Ernest Wilson (born Fitzroy Wilson, Clarendon Parish, Jamaica) is a reggae singer who found fame as a member of The Clarendonians before working as a solo artist.
Wilson formed The Claredonians in 1963 with Peter Austin, the duo going on to become one of the most popular groups of the ska and rocksteady era, and having several Jamaican number one hits. Wilson embarked on a solo career in 1967, releasing the "Money Worries" single. Further singles followed, with "Undying Love", "Storybook Children", and "If I Were a Carpenter" in 1968 (all produced by Coxsone Dodd), "Private Number" (for Joe Gibbs), and "Freedom Train" (for Lee "Scratch" Perry - one of the first Jamaican singles ever to be released in stereo) in 1969. In 1969, he got back together with sometime Clarendonian Freddie McGregor in the duo 'Ernest Wilson & Freddy', releasing the singles "Sentimental Man" and "Love Makes the World Go Round", and later "What You Gonna Do About It" and "Let Them Talk". One of Wilson's biggest International Hit single, "Let True Love Be", (1976), was done alongside Harold Butler & Four Corners. It was featured on Butler's 1978 Album, "The Butler Did It". Wilson was also briefly a member of The Techniques.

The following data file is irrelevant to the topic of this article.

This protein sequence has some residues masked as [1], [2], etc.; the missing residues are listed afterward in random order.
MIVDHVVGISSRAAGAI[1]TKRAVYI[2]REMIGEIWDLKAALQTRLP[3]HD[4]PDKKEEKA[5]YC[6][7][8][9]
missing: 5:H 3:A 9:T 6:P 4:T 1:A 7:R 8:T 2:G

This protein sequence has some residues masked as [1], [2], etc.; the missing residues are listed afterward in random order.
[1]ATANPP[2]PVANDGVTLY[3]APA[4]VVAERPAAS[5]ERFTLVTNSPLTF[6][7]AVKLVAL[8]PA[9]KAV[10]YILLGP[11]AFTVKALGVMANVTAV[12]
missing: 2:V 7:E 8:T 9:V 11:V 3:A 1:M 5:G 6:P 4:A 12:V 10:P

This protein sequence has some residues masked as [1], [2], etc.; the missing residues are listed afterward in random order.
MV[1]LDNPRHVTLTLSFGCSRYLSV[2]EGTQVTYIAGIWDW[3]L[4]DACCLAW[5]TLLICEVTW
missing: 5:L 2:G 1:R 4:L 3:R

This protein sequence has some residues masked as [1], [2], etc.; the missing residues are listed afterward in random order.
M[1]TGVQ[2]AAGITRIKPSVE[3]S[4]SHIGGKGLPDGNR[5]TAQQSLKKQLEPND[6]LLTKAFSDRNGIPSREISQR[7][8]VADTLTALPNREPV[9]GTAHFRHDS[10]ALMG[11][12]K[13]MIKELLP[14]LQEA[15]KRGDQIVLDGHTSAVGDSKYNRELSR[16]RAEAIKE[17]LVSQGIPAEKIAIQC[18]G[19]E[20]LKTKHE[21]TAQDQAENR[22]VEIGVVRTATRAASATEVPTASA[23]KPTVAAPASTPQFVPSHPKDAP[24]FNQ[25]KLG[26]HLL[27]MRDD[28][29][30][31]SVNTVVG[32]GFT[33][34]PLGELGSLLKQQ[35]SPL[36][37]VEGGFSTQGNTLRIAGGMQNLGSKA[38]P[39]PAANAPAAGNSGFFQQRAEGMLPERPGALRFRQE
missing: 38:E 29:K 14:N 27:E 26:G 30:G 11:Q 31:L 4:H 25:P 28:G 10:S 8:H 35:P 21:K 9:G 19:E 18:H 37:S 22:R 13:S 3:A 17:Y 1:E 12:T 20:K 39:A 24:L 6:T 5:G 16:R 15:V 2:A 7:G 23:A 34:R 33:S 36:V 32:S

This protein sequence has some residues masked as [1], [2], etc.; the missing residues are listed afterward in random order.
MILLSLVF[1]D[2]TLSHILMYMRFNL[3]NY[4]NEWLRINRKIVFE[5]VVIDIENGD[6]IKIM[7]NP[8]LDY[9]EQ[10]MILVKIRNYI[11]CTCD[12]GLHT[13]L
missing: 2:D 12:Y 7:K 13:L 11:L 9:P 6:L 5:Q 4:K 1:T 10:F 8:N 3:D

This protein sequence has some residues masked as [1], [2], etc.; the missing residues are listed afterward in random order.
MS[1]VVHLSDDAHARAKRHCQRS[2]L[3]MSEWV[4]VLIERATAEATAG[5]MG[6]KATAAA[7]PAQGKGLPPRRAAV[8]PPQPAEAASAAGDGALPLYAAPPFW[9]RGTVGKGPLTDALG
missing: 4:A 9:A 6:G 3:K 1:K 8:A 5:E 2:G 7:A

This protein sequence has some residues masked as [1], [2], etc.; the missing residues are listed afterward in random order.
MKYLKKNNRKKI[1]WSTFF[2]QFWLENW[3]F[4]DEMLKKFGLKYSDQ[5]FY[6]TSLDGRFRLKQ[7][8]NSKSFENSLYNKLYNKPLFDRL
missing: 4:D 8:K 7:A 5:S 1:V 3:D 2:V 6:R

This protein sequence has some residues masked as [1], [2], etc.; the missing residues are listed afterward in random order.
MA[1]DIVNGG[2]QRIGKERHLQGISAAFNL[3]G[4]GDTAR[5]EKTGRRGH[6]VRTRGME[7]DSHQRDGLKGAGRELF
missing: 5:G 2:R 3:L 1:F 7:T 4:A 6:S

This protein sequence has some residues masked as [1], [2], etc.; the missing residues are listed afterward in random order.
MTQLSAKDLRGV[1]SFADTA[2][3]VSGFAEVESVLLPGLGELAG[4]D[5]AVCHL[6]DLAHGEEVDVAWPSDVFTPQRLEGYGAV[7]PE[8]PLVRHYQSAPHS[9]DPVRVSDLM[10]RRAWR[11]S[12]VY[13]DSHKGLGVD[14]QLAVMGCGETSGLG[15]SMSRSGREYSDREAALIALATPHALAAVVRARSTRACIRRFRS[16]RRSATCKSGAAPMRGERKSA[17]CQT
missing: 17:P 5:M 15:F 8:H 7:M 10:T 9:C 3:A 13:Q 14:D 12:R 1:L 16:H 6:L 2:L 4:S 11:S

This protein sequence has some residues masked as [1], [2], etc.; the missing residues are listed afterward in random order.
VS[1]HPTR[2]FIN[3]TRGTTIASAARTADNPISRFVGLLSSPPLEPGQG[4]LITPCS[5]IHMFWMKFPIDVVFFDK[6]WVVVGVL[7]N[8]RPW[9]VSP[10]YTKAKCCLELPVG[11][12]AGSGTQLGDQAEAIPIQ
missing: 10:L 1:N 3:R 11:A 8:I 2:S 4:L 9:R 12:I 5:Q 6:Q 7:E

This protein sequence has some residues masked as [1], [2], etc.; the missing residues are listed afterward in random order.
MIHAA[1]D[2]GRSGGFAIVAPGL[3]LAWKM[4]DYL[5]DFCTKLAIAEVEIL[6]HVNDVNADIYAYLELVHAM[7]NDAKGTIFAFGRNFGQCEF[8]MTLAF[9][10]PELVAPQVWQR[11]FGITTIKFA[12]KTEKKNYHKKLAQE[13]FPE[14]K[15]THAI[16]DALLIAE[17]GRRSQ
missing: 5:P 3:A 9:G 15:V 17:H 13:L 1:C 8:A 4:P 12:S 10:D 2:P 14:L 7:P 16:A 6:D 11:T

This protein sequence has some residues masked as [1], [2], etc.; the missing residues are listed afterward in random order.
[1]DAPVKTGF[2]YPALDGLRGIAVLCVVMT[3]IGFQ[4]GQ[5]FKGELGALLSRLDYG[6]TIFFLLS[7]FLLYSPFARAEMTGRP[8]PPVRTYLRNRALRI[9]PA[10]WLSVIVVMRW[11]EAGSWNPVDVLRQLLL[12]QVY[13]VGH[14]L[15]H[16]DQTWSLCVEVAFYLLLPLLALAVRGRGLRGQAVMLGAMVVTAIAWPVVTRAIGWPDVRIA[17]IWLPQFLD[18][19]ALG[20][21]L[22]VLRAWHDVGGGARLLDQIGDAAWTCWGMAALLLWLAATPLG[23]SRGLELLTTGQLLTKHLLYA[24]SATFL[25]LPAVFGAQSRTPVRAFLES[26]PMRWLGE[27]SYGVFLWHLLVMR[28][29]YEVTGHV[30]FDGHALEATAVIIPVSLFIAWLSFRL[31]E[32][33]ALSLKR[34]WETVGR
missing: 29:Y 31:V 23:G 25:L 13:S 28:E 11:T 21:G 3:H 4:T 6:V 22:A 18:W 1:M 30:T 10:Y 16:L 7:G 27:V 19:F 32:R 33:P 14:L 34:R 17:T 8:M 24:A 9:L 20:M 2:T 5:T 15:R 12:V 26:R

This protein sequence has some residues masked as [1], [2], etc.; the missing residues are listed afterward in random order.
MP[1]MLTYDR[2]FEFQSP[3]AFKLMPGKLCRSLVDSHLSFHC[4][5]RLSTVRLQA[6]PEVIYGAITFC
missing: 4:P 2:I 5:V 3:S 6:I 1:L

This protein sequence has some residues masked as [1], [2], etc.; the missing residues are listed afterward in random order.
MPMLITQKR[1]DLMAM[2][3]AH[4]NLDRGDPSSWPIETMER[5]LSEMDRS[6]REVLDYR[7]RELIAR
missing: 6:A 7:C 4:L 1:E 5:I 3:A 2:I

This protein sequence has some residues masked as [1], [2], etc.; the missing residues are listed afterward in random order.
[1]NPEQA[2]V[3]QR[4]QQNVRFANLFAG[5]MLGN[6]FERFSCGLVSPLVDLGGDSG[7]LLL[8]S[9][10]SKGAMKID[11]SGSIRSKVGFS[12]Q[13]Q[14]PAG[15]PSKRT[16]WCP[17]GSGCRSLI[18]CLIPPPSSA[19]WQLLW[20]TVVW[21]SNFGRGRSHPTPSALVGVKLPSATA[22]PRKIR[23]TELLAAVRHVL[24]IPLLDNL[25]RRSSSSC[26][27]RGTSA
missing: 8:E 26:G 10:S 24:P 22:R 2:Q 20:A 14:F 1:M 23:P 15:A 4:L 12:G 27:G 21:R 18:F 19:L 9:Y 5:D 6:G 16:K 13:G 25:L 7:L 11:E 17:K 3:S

Wilson has continued to record as a solo artist to this day.
Wilson has contributed backing vocals to tracks by Beres Hammond, Inner Circle, Jimmy Reid, Jimmy Riley, Johnny Osbourne, and Kiddus I. He is also a multi-instrumentalist, having played piano on the Umoja album as part of the DEB Music Players, bass guitar on Gregory Isaacs' Cool Ruler album, and guitar on several recordings including tracks by Tinga Stewart and Kiddus I.